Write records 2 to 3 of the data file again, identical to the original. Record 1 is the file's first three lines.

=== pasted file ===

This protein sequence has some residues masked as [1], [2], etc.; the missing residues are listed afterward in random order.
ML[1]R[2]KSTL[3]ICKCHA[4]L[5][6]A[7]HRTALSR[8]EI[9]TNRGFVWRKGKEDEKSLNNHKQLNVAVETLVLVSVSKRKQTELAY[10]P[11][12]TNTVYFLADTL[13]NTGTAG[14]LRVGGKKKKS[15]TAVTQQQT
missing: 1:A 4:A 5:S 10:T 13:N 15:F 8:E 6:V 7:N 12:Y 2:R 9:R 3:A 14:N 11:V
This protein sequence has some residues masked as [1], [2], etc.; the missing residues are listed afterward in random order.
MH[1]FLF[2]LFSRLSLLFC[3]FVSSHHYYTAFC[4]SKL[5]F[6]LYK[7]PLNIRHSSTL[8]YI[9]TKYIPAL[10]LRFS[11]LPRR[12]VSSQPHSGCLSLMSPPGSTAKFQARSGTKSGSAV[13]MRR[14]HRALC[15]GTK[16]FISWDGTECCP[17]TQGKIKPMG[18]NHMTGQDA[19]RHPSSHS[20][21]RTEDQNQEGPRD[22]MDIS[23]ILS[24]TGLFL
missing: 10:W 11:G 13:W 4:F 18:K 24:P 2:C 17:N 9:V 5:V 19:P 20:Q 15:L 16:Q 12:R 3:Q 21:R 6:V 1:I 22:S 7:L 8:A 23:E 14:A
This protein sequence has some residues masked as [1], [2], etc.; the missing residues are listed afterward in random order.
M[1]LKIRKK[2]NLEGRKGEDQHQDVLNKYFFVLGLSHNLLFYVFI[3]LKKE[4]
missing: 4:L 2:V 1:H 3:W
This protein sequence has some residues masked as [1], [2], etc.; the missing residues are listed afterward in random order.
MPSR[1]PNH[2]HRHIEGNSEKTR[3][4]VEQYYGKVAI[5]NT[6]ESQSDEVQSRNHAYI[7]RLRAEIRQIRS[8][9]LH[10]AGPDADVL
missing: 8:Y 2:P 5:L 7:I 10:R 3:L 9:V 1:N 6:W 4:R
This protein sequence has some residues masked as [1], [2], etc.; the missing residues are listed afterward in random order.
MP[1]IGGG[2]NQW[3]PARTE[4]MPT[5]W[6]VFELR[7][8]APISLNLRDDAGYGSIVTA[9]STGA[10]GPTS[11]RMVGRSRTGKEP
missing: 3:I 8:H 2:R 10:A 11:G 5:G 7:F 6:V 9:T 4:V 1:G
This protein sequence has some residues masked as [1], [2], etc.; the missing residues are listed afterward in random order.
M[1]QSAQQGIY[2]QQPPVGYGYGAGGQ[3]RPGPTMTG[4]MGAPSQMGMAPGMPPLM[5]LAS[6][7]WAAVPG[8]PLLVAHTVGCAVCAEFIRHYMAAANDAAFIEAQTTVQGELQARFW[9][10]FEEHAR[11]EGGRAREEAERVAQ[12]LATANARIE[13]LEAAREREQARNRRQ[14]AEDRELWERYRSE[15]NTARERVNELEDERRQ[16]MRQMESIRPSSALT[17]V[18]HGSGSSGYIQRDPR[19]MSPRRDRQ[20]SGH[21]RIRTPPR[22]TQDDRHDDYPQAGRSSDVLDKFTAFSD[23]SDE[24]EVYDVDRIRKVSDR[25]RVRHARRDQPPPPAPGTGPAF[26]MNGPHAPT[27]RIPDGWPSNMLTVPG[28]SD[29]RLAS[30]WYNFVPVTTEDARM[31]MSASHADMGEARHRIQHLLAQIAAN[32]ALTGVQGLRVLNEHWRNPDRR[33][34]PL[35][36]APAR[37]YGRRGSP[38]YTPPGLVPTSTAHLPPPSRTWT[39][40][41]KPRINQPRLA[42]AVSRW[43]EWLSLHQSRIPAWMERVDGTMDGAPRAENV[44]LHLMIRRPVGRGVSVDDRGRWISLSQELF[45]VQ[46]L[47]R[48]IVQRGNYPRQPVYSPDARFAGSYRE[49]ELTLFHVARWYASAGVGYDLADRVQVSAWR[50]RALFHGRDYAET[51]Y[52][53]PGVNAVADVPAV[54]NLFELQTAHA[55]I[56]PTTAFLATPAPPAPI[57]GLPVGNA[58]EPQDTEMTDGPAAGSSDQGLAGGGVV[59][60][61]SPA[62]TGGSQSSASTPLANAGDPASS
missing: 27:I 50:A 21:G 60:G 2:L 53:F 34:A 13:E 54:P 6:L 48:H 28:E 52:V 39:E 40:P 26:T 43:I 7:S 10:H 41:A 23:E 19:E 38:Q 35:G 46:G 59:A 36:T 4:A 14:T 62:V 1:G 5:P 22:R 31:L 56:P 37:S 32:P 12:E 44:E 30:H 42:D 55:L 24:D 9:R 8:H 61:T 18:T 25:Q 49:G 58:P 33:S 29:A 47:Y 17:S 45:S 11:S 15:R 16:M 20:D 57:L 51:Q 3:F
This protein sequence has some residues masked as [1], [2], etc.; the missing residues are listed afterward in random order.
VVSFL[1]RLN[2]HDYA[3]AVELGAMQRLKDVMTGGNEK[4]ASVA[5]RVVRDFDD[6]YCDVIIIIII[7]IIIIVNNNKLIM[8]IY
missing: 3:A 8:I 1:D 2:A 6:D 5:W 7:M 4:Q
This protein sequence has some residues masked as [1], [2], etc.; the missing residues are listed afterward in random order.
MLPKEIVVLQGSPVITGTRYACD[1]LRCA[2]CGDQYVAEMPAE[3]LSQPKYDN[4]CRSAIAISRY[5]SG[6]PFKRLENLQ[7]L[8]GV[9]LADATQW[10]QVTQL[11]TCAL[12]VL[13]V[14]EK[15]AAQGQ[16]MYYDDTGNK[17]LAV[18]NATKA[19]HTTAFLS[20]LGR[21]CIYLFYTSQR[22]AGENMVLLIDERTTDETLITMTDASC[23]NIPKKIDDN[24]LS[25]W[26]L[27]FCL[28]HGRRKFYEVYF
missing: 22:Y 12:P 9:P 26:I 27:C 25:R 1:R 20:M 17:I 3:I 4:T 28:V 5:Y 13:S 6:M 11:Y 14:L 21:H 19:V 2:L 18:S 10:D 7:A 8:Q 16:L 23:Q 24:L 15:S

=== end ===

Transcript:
This protein sequence has some residues masked as [1], [2], etc.; the missing residues are listed afterward in random order.
MH[1]FLF[2]LFSRLSLLFC[3]FVSSHHYYTAFC[4]SKL[5]F[6]LYK[7]PLNIRHSSTL[8]YI[9]TKYIPAL[10]LRFS[11]LPRR[12]VSSQPHSGCLSLMSPPGSTAKFQARSGTKSGSAV[13]MRR[14]HRALC[15]GTK[16]FISWDGTECCP[17]TQGKIKPMG[18]NHMTGQDA[19]RHPSSHS[20][21]RTEDQNQEGPRD[22]MDIS[23]ILS[24]TGLFL
missing: 10:W 11:G 13:W 4:F 18:K 24:P 2:C 17:N 9:V 5:V 19:P 20:Q 15:L 16:Q 12:R 3:Q 21:R 6:V 1:I 22:S 7:L 8:A 23:E 14:A
This protein sequence has some residues masked as [1], [2], etc.; the missing residues are listed afterward in random order.
M[1]LKIRKK[2]NLEGRKGEDQHQDVLNKYFFVLGLSHNLLFYVFI[3]LKKE[4]
missing: 4:L 2:V 1:H 3:W